Domestic dramas have to walk a fine line between sweetness and pathos, and the shaggy-yet-lovable new film Dear Ex succeeds at this balance more than others. The Taiwanese heartstring-tugger, now available on Netflix after only being acquired by the service a week ago, circles around three complicated, hard-to-love characters, allowing their complexities to cloud their better natures. As in last year's lovely Israeli drama The Cakemaker, the film links these figures via a closeted, recently deceased family man: a specter of authenticity cloaked in secrecy, who forces a reckoning for the loved ones he left behind.
The film opens with 13-year-old Chengxi (Joseph Huang) claiming he always knew his dad was gay. It has been three months since his professor father's death from cancer, and Chengxi learns he's been written out of his insurance policy. His prone-to-hysterics mother Sanlian (Ying-Xuan Hsieh) knows the truth: that her deceased husband Zhangyuan secretly named his longtime male lover as his benefactor, but that the claim can't go through unless she signs off on it. So Sanlian drags Chengxi along to the mystery man's ramshackle apartment, hoping to spur a confrontation that will somehow put the lid back on the wreckage of their lives.
The first third of Dear Ex is told from Chengxi's perspective, and it's the strongest chunk of the film by far: a strange blend of sullen teen angst and the shock of an uncovered secret. The kid is utterly fascinated by his father's lover Jay, a thirtysomething community theater director who can be furious one minute and tender the next. (He's played by a terrific Roy Chiu, whose raw, prickly performance has no trace of the mincing-younger-gay-lover onscreen stereotype.) To escape his mother's needling, Chengxi moves himself into Jay's life without asking permission, and the two develop a wary bond as they putter through the city on Jay's moped, trying to figure out what they mean to each other. Writer-director Mag Hsu and her co-director Chih-Yen Hsu stage these scenes in bright, brilliant hues, with long shots of the characters maneuvering around each other in hallways that bring to mind some of the early work of pioneering Taiwanese auteur Tsai Ming-Liang.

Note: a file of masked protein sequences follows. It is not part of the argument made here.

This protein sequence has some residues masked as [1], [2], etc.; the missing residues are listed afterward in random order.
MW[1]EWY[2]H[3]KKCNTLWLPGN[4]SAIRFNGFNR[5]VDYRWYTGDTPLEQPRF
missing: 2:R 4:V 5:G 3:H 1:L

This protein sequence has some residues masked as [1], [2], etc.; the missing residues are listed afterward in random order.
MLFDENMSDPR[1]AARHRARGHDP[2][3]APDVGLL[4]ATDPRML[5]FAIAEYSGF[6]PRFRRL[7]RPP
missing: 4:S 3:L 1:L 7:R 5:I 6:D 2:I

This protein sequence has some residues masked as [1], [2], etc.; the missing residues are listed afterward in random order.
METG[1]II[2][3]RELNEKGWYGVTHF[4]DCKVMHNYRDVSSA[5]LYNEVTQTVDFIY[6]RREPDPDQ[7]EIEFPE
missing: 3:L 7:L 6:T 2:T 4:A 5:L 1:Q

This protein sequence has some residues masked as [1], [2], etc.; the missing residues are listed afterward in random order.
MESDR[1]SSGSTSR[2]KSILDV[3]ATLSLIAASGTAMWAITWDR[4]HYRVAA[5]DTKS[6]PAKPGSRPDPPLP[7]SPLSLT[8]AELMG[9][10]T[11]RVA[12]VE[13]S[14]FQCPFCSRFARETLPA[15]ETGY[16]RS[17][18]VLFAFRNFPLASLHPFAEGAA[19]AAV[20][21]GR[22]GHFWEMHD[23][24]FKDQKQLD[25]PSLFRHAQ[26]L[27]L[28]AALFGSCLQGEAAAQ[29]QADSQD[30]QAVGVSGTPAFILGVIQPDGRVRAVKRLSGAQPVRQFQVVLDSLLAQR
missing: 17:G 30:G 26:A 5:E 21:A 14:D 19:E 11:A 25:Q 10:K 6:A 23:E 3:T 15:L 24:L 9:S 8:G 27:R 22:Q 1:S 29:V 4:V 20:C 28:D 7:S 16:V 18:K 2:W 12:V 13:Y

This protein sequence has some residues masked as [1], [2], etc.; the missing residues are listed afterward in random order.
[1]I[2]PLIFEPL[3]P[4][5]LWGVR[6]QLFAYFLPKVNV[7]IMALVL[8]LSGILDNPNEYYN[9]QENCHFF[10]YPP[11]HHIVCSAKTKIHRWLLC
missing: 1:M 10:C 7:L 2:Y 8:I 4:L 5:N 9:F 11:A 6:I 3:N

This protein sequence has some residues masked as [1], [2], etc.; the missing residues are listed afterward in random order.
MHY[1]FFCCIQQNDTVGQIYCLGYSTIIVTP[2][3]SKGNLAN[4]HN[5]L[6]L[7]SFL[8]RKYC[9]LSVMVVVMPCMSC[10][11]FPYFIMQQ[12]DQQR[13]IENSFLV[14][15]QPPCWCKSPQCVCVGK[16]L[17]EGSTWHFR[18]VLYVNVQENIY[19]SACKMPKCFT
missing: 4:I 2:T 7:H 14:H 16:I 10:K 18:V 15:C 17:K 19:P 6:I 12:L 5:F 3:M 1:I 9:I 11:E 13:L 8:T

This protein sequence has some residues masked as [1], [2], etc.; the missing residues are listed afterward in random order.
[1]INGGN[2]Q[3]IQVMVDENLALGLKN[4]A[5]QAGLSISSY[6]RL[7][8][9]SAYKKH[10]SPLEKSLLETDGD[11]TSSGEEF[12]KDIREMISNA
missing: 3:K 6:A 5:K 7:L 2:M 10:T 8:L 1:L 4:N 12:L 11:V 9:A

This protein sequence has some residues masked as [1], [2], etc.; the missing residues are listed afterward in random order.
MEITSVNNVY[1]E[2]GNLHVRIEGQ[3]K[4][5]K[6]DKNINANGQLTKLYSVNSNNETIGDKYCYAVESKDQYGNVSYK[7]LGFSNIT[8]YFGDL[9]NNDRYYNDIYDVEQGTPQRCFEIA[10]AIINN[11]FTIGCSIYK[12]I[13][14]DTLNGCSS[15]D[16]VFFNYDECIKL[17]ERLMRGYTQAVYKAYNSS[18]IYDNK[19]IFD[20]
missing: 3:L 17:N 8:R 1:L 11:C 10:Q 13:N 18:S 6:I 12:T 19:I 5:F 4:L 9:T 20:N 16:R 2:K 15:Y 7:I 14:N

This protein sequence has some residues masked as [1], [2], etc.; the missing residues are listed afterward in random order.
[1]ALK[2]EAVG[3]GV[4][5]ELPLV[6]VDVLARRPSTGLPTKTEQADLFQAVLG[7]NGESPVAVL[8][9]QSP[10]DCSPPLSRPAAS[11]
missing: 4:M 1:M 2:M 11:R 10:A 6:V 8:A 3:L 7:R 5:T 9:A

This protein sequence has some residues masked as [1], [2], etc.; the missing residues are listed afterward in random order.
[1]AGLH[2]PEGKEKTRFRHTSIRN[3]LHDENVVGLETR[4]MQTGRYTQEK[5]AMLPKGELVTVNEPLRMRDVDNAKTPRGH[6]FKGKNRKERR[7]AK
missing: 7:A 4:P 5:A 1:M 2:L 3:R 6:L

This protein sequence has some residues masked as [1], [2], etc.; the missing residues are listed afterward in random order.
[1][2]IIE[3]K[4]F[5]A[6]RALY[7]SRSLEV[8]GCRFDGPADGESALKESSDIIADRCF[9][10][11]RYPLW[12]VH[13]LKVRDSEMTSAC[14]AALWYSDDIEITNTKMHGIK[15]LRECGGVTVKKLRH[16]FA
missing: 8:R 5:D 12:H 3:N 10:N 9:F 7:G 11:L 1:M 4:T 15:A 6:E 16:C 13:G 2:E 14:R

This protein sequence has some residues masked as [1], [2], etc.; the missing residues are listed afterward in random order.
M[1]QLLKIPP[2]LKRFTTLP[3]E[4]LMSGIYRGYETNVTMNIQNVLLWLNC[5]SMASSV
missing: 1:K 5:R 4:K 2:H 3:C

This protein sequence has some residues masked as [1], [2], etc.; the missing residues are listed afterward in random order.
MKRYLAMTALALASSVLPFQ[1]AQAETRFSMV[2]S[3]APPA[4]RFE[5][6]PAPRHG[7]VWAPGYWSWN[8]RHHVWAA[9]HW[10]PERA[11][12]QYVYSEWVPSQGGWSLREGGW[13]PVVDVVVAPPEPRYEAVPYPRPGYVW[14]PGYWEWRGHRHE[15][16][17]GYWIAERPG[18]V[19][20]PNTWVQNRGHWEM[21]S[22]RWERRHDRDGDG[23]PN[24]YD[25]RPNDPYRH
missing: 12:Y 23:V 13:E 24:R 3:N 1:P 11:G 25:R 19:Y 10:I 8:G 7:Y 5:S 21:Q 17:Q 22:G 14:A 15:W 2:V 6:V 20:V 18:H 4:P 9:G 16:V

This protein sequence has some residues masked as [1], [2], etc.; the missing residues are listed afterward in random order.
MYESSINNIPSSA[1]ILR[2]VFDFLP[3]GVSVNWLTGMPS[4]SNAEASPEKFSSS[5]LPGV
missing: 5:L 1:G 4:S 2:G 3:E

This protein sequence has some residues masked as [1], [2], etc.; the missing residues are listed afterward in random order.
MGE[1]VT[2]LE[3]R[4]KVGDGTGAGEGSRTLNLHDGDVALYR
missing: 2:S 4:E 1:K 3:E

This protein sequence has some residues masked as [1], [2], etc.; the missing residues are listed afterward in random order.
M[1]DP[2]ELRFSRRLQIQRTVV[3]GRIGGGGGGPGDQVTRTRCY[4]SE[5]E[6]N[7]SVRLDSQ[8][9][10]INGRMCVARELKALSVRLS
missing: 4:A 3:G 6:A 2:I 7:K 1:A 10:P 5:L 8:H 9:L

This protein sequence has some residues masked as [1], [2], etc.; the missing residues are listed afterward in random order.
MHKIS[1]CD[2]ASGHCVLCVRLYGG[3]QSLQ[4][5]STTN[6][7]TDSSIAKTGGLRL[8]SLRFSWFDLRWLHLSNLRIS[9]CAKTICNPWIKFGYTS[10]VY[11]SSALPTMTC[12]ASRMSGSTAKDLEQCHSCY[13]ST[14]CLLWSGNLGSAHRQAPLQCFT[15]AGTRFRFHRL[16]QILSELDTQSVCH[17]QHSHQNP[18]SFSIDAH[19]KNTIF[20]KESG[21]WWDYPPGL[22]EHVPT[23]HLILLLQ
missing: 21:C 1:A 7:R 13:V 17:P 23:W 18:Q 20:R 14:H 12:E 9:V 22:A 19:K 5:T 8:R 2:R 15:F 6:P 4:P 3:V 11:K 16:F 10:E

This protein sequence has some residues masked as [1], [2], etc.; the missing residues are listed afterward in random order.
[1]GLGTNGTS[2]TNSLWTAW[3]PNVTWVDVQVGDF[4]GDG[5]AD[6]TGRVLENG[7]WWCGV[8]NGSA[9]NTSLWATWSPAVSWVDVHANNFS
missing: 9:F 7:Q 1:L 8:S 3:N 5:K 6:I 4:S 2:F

As the film broadens in scope, incorporating flashbacks and new dynamics like Jay's traditionalist mother, it also shifts perspective: first to Sanlian, and then to Jay. But along the way, it loses the spark that came with a teenager's incomplete-yet-restless worldview, instead entering a world of full-bore melodrama. Sanlian's storyline, in particular, feels retrograde, both in her views on gay men and in her cartoonish attempts to keep a handle on her son by any means necessary – including an obsession with sending him off to college in Canada.